From there, I worked with Java and then moved on to a small consulting firm. I was laid off twice within the first year and a half after graduating due to the dot-com bubble and the 9/11 events. So, I found myself searching for a new job and ended up joining a two-person consulting team. Over time, we expanded the team to over 200 people, and I stayed there for about eight years, focusing on implementation work. However, I started feeling the need for a more strategic role, and coincidentally, an old customer of mine who was working at Gartner offered me a job in their advisory team. I worked there for about four years before venturing out on my own for a few years. Along the way, I also felt the desire to gain experience in Silicon Valley. Out of nowhere, DataStax, the Apache Cassandra company, contacted me, and I spent three years there.
I felt it was time for a change again, and that's when Confluent came knocking on my door. I recently celebrated my three-year anniversary with them. Throughout my career, I have also worked on various side projects, such as running a real estate investment company and being part of several small startups. Overall, I consider my career to have been both enjoyable and interesting.
Sri: Yeah, I found it very interesting when you mentioned this before. It is fascinating to see how everywhere you went, a previous customer or someone you were engaged with, led you to a new opportunity.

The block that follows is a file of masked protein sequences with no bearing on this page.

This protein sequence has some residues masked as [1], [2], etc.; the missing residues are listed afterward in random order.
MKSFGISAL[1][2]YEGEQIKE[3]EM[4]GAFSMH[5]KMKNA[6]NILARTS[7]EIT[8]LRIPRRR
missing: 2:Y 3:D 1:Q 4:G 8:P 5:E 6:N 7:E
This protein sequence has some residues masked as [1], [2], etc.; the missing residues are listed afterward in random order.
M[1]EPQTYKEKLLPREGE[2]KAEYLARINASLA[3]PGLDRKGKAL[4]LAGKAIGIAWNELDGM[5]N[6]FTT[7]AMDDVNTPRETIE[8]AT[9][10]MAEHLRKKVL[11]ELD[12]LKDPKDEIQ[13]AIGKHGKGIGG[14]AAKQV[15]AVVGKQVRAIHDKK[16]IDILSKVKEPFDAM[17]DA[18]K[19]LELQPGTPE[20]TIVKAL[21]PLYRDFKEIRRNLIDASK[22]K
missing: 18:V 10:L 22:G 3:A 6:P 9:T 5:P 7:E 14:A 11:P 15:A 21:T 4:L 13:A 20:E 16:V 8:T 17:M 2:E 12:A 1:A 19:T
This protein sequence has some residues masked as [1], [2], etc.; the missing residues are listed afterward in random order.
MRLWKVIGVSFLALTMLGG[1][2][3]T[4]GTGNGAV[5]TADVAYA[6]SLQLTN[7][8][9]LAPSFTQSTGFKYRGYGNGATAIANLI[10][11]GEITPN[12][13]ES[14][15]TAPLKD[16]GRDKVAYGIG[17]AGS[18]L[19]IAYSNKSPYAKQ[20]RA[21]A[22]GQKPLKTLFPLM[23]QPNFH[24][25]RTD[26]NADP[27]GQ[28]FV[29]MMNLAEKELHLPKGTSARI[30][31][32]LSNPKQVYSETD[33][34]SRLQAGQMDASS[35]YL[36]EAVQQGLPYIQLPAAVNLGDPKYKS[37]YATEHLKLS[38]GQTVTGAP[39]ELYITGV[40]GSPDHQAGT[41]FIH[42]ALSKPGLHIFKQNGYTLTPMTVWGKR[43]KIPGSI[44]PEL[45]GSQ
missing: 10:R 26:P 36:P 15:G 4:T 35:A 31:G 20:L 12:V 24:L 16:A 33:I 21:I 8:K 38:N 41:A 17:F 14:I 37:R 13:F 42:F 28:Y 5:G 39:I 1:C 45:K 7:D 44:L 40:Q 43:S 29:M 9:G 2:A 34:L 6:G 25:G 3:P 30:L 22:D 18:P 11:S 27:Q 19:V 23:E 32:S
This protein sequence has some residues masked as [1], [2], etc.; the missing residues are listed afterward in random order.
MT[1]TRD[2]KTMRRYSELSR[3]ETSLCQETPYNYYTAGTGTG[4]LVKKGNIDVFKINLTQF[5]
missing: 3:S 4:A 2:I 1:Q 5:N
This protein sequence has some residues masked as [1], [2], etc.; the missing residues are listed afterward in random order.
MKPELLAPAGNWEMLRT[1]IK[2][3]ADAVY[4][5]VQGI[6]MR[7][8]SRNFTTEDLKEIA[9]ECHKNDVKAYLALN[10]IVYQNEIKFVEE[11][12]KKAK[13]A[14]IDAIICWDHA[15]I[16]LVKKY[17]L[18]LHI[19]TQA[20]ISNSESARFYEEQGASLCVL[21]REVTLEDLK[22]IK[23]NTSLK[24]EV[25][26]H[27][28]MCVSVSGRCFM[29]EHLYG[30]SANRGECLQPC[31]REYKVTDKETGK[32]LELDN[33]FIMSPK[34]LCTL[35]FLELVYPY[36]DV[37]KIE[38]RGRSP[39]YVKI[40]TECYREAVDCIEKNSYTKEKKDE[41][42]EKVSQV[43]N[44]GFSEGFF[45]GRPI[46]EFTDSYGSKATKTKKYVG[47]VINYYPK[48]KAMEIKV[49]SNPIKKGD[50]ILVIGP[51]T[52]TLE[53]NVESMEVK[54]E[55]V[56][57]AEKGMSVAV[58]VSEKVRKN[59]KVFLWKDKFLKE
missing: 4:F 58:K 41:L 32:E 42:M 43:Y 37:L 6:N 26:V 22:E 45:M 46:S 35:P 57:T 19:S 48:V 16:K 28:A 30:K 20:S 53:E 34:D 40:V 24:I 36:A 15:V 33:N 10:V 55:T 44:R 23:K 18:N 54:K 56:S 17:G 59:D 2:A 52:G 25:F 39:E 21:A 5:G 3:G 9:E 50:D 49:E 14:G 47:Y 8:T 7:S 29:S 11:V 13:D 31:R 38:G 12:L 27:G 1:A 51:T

Michael Canzoneri: Yeah, never underestimate the power of your network.
Sri: So, what are the key areas of focus when it comes to your work at Confluent in the professional services space? What are you focused on evolving there?
Michael Canzoneri: My role has five pillars that I focus on every day. The first pillar is the team, where I constantly assess their progress and evaluate their fit within the company. The second pillar is strategy, where I ensure that we are providing the right products and services to our customers and staying competitive in the market. The third and fourth pillars are the sales and building components. The final pillar is operations, where I ensure that everything runs smoothly and efficiently.
I constantly switch between these pillars throughout the day. However, I prioritize the team as my primary focus, followed closely by strategy. I spend a significant amount of time looking ahead to the future, predicting and preparing for where we are headed as a company and how we can stay ahead of our competition. This aspect of my job involves a lot of reading and predicting the future, and only time will tell if my predictions are accurate.